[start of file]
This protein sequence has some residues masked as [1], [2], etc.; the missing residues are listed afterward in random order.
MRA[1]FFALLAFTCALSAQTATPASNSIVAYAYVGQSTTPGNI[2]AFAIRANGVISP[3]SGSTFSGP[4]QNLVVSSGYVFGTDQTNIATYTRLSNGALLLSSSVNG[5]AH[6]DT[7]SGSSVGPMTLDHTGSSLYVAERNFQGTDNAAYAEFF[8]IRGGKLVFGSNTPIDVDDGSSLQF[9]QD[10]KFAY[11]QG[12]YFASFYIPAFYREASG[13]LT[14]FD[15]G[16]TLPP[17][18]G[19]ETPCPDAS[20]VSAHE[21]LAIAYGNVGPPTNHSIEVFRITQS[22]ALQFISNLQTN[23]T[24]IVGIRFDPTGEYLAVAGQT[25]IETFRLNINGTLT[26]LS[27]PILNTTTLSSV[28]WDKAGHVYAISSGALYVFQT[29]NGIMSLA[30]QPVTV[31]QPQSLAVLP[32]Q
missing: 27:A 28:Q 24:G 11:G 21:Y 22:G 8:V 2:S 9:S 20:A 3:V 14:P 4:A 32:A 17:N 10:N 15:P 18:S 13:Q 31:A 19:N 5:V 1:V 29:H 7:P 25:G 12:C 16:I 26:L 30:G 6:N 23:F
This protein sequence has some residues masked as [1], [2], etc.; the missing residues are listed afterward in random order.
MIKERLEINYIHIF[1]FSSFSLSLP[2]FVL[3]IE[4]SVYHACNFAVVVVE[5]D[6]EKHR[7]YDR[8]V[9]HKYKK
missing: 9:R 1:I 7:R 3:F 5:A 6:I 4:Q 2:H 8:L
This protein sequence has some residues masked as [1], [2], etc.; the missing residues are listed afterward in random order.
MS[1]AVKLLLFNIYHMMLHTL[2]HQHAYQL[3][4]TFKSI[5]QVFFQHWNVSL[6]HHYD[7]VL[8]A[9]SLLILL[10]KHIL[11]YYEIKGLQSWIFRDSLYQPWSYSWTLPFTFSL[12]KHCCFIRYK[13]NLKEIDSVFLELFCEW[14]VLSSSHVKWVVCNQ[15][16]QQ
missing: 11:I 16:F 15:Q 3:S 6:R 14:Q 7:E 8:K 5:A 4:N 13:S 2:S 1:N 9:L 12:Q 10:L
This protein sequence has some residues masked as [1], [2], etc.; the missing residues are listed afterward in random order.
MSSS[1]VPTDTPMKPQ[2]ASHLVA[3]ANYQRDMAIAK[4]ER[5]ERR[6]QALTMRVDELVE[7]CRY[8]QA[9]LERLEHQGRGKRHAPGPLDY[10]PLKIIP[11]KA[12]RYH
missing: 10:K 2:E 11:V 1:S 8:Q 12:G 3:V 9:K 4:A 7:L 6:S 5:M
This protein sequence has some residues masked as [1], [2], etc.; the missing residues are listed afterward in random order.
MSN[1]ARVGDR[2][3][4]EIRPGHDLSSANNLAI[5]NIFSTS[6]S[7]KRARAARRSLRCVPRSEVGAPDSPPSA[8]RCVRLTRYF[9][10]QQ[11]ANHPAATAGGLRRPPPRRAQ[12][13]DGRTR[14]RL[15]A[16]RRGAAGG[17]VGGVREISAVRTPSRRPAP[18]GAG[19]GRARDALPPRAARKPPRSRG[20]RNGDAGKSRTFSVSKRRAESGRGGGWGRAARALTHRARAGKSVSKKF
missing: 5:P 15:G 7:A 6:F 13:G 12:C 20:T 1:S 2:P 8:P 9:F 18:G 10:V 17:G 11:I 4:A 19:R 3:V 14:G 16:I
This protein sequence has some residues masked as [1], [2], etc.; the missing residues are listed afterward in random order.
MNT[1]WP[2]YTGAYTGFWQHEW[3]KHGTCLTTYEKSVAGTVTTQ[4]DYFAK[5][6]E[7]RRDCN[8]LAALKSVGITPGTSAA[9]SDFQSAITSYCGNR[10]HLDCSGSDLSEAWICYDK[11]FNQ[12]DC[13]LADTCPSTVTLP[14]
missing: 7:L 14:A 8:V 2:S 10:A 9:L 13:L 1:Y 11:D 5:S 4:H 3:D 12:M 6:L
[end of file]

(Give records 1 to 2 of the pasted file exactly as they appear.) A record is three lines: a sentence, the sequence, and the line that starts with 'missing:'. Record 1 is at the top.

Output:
This protein sequence has some residues masked as [1], [2], etc.; the missing residues are listed afterward in random order.
MRA[1]FFALLAFTCALSAQTATPASNSIVAYAYVGQSTTPGNI[2]AFAIRANGVISP[3]SGSTFSGP[4]QNLVVSSGYVFGTDQTNIATYTRLSNGALLLSSSVNG[5]AH[6]DT[7]SGSSVGPMTLDHTGSSLYVAERNFQGTDNAAYAEFF[8]IRGGKLVFGSNTPIDVDDGSSLQF[9]QD[10]KFAY[11]QG[12]YFASFYIPAFYREASG[13]LT[14]FD[15]G[16]TLPP[17][18]G[19]ETPCPDAS[20]VSAHE[21]LAIAYGNVGPPTNHSIEVFRITQS[22]ALQFISNLQTN[23]T[24]IVGIRFDPTGEYLAVAGQT[25]IETFRLNINGTLT[26]LS[27]PILNTTTLSSV[28]WDKAGHVYAISSGALYVFQT[29]NGIMSLA[30]QPVTV[31]QPQSLAVLP[32]Q
missing: 27:A 28:Q 24:G 11:G 21:Y 22:G 8:V 2:S 9:S 20:A 3:V 14:P 4:A 32:A 17:N 10:N 15:P 18:S 13:Q 31:A 19:N 5:V 1:V 29:H 7:P 25:G 12:C 16:I 26:L 30:G 6:N 23:F
This protein sequence has some residues masked as [1], [2], etc.; the missing residues are listed afterward in random order.
MIKERLEINYIHIF[1]FSSFSLSLP[2]FVL[3]IE[4]SVYHACNFAVVVVE[5]D[6]EKHR[7]YDR[8]V[9]HKYKK
missing: 9:R 1:I 7:R 3:F 5:A 6:I 4:Q 2:H 8:L